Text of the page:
In the exemplary embodiment of FIGS. 19-21, the camera head 24 and light source 514 secured thereto are secured to a support 536. Illustratively, the support 536 includes a first bar 538 secured to the display or base 44 and a second bar 540 secured to the first bar 538 and the camera head 24 for rotation of the head 24 and light source 514 about an axis 542 defined by the first bar 538. The camera head 24 is secured to the second bar 540 for rotation about an axis 544.

A handle 546 secured to the head housing 35 can be manipulated by a user to reposition the camera head 24 and light source 514 relative to the base 44. To do so, the user grips the handle 546 and operates a user control 548 secured thereto. Such operation of the user control 548 unlocks the head 24 and light source 514 for movement relative to the base 44. The computer 12 detects such unlocking and operates the light source 514 to cause generation of light thereby in response to detection of the unlocking of the head 24 and light source 514. Thus, operation of the user control 548 simultaneously causes the computer 12 to operate the light source 514 to provide the user a visual indication of the field of view 52.

In this way, a user can reposition the camera 24 and indicator 516 in a variety of directions such as, for example, direction 550 (FIG. 19) to move the field of view 52 and light pattern 520 from a position shown, for example, in FIG. 22 a in a direction 552 to a position shown, for example, in FIG. 22 b in which the desired portion 522 of the area 516 is within the field of view 52. In this example, the light pattern 520 is not coterminous with the field of view 52 as suggested by the circular light pattern 520 within the generally square field of view 52 in FIGS. 22 a and 22 b. However, as alluded to above, the light pattern 520 may or may not be coterminous with the field of view 52. Further, the circular shape of the field of view 52 and light pattern 520 shown in FIGS. 22 a and 22 b is shown merely as one example of the many different shapes and sizes possible for the field of view 58 and light pattern 520.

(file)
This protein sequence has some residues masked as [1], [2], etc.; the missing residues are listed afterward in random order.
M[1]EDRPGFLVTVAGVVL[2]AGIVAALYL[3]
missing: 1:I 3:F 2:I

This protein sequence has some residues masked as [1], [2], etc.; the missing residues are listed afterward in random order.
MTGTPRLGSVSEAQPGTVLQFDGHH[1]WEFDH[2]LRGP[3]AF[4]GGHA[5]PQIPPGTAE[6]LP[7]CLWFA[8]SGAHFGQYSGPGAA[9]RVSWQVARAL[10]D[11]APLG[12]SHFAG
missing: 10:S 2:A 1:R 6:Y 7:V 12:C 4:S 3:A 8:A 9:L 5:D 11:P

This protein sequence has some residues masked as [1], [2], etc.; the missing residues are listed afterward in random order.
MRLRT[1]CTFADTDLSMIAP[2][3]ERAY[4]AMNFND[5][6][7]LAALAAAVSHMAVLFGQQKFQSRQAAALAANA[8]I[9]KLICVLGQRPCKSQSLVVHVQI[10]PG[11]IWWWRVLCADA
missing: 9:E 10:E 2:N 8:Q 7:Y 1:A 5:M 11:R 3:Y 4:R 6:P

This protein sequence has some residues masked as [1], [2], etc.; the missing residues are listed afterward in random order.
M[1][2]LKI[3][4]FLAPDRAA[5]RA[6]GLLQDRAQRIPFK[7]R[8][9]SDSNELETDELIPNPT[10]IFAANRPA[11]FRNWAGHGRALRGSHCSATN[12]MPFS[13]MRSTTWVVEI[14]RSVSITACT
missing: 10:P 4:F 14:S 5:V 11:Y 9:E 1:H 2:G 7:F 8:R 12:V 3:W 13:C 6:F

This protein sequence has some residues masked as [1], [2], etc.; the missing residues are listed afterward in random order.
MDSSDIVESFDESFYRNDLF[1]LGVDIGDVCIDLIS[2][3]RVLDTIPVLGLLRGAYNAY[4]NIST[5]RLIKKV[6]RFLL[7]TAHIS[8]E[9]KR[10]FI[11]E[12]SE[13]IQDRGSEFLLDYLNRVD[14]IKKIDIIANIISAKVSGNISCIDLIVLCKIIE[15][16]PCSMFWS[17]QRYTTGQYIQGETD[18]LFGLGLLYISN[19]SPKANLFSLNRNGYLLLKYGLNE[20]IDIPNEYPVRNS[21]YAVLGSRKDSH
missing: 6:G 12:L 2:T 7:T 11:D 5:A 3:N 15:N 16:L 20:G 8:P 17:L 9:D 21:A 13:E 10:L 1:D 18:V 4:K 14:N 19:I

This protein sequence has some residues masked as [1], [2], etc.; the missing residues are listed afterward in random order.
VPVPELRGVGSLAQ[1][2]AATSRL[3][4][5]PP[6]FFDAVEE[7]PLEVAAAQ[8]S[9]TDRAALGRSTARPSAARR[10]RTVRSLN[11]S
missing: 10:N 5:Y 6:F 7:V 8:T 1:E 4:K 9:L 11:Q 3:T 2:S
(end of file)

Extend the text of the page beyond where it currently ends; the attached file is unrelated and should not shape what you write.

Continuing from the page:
Release of the handle 546 causes the head 24 and light source 514 to be relocked in place and causes the computer 12 to deactivate the light source 514 to cease generation of light by the light generator 524. The user control 548 may be, for example, a pressure-sensitive switch embedded in the grip portion of the handle 546.

Illustratively, the display is included in the base 44. However, it is to be understood that the base 44 may be configured in many different ways that may or may not include the display. For example, the base 44 may take the form of the base 22. In other examples, the base 44 may be embodied as an attachment to the floor, wall, ceiling, or other structure and may be fixed or movable relative thereto.

While the disclosure has been illustrated and described in detail in the drawings and foregoing description, such an illustration and description is to be considered as exemplary and not restrictive in character, it being understood that only illustrative embodiments have been shown and described and that all changes and modifications that come within the spirit of the disclosure are desired to be protected.

There are a plurality of advantages of the present disclosure arising from the various features of the systems and methods described herein. It will be noted that alternative embodiments of the systems and methods of the present disclosure may not include all of the features described yet still benefit from at least some of the advantages of such features. Those of ordinary skill in the art may readily devise their own implementations of the systems and methods that incorporate one or more of the features of the present invention and fall within the spirit and scope of the present disclosure as defined by the appended claims.